PureInsight | October 21, 2008
[PureInsight.org] The Yan Emperor, also known as Shennong Shi, is a legendary ruler of China and cultural hero in Chinese mythology. He is believed to have lived some 5,000 years ago and taught ancient Chinese people the practices of agriculture. His name means “the Divine Farmer.”
It was said that his mother visited the Huayang area and gave birth to him after receiving the spirit of a divine dragon. Yan was born with a human body and a bull's head. He was able to talk three days after his birth, crawl in five months, developed teeth at seven months, and knew about farming at three years old.
He saw before him a growing population and knew that they could not survive on wild plants and animals alone. After fishing and hunting, he knew that people must develop agriculture. He invented tools for planting, such as a spade, shovel, axe, and hoe. He taught people how to cultivate the land and grow five grains, namely: rice, millet, sesame, wheat and beans. He promoted the open market and encouraged people to trade to improve their quality of life. That was the beginning of commerce. He also created a five-string musical instrument to play music and enhanced people's cultural lives.
Another contribution of the Yan Emperor was tasting herbs so people could have medicine. He traveled many high mountains and collected various plants. He ground each one until it exhibited its properties: either poisonous or benign; hot or cold, and so on. In order to know the nature of each herb, the Yan Emperor tasted each one of them. Once, he encountered seventy different poisons in one day. Fortunately, legends say that Shennong had a transparent body and thus could see the effect of different plants and herbs on himself. Thus, he could see which organ was affected and then select an antidote immediately. He treated people using herbs according to the herbs characteristics. He invented Chinese medicine and cured numerous people using these herbs. In order to commemorate the Yan Emperor, the earliest Chinese herbal medicine book in China was named “The Divine Farmer’s Herb-Root Classic.”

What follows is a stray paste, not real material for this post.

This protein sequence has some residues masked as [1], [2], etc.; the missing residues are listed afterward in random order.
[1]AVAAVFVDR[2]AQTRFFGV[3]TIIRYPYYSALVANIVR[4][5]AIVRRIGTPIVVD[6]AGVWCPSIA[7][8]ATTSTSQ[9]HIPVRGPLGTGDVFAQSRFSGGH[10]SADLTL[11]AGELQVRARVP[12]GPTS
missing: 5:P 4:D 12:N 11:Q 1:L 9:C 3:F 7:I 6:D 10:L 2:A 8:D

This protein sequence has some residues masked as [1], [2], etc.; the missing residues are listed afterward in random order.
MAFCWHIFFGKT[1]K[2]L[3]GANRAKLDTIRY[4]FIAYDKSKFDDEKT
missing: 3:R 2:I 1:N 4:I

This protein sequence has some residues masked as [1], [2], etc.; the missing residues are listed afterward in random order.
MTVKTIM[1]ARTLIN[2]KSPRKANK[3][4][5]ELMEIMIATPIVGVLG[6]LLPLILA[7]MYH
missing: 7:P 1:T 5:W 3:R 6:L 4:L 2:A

Translated from: http://www.zhengjian.org/zj/articles/2007/8/30/47965.html